Militants Gun For Iraqi Pols, Cops

A crater from the blast is seen at the site of an insurgent attack at a police station at Seidiyeh neighbourhood in Baghdad, Iraq Monday July 19, 2004. A white fuel tanker plowed towards a police station in southwest Baghdad early Monday, detonating and killing at least nine people and wounding about 60 others.
Iraqi security officers and government officials continued to bear the brunt or insurgent attacks Monday as a bombing near a police station killed nine.

The body of a police commander who had been kidnapped over the weekend was found. A day earlier, a top defense ministry official was gunned down.

A white fuel tanker rigged with explosives plowed toward a police station in southwest Baghdad, exploding in flames and killing nine people and wounding about 60 others, Iraqi officials and witnesses said.

The massive blast leveled car repair garages and other industrial workshops outside the police station in the industrial neighborhood of Seidiyeh. Cars were crushed under concrete, others turned into flaming wrecks. Corrugated metal roofs were twisted and chunks of buildings were scattered hundreds of yards away.

The attack was the latest in a string of deadly attacks on police, though much of the damage and many of the casualties appeared to have hit the civilians nearby.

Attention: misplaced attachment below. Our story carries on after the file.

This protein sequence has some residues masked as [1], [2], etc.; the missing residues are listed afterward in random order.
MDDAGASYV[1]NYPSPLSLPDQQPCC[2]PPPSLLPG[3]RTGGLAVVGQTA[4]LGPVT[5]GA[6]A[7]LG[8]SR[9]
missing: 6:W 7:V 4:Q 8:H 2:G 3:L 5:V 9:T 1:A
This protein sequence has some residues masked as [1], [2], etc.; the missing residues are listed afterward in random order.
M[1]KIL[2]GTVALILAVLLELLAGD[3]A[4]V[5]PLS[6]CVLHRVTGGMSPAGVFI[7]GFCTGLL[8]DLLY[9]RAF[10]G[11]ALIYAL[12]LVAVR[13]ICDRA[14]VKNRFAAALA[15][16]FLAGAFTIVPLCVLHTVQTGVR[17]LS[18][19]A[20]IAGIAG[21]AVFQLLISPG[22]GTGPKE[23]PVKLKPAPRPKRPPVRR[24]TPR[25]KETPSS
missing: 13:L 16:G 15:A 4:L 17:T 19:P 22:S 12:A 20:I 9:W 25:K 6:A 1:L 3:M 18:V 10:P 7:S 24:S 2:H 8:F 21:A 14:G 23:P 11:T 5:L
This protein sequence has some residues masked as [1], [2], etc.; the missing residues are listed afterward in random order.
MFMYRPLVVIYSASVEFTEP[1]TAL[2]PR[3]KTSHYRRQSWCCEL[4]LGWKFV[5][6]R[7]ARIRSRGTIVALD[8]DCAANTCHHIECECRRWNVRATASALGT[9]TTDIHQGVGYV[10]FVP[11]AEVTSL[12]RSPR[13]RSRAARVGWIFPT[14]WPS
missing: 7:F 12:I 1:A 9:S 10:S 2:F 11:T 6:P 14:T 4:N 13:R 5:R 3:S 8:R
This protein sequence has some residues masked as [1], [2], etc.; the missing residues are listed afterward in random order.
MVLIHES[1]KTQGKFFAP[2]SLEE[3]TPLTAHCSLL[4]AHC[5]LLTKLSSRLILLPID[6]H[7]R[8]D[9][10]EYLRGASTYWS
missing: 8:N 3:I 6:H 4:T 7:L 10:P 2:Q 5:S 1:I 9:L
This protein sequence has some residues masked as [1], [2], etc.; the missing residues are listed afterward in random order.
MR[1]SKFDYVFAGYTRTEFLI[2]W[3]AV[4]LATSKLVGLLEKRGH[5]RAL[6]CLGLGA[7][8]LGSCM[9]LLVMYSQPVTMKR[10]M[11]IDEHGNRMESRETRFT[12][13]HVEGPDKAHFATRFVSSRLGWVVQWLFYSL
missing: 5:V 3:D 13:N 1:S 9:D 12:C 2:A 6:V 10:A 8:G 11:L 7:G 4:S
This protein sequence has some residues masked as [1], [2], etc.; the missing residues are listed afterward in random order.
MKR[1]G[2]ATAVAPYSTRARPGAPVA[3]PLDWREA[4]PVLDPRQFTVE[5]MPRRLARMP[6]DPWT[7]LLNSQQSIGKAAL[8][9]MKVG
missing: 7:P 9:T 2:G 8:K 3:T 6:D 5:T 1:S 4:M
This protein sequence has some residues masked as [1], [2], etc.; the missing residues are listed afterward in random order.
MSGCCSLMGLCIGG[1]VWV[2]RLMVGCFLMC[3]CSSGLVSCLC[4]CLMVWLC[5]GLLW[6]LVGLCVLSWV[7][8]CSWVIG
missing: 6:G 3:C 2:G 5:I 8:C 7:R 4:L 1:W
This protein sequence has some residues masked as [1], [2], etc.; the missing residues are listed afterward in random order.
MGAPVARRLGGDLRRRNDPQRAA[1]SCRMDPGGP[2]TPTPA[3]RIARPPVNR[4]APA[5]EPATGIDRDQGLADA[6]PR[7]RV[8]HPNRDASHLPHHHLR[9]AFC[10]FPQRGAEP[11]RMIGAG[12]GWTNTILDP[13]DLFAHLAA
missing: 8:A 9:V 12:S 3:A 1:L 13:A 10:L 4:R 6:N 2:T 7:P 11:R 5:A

In other violence, two civilians were injured when a bomb exploded near a military base in Baqouba, one person was hurt when a rocket-propelled grenade hit a fire station in Baghdad, and a Turkmen broadcaster was killed and two others were injured when their car came under fire in the northern city of Mosul.

In other developments:

  • The Arab network Al-Jazeera says Iraqi insurgents have freed an Egyptian man they had been holding hostage.
  • Three vehicles filled with waving Filipino troops drove out of Iraqi into Kuwait, the last members of the once 51-strong Philippine contingent here that was pulled out to meed the demands of kidnappers holding a Filipino truck driver hostage. Some allies have sharply criticized the move, saying it would only encourage more kidnappings.
  • Almost alone among his pre-war claims, President Bush's infamous 16-word accusation that intelligence showed Iraq was trying to buy uranium in Africa has actually been bolstered by recent reports.
  • Prime Minister Iyad Allawi issued a decree Sunday reopening a controversial newspaper that had been closed by U.S. officials in March, sparking months of fighting between U.S. forces and fighters loyal to radical Shiite cleric Muqtada al-Sadr.
  • Iraq's new government is carving out its place in global relations. The foreign minister is appointing 43 new ambassadors, who'll be sent to represent Iraq in a wide range of other countries. Diplomats will not be sent to Saudi Arabia or Kuwait for now. Both countries cut ties with Iraq after the 1990 invasion of Kuwait. But Iraqi officials say they expect relations to resume.
  • A British military helicopter crashed in the southern Iraqi city of Basra on Monday, killing one crew member, the Ministry of Defense said. Two other crew members were injured in the crash of the Puma helicopter, the ministry said, adding that an investigation was under way.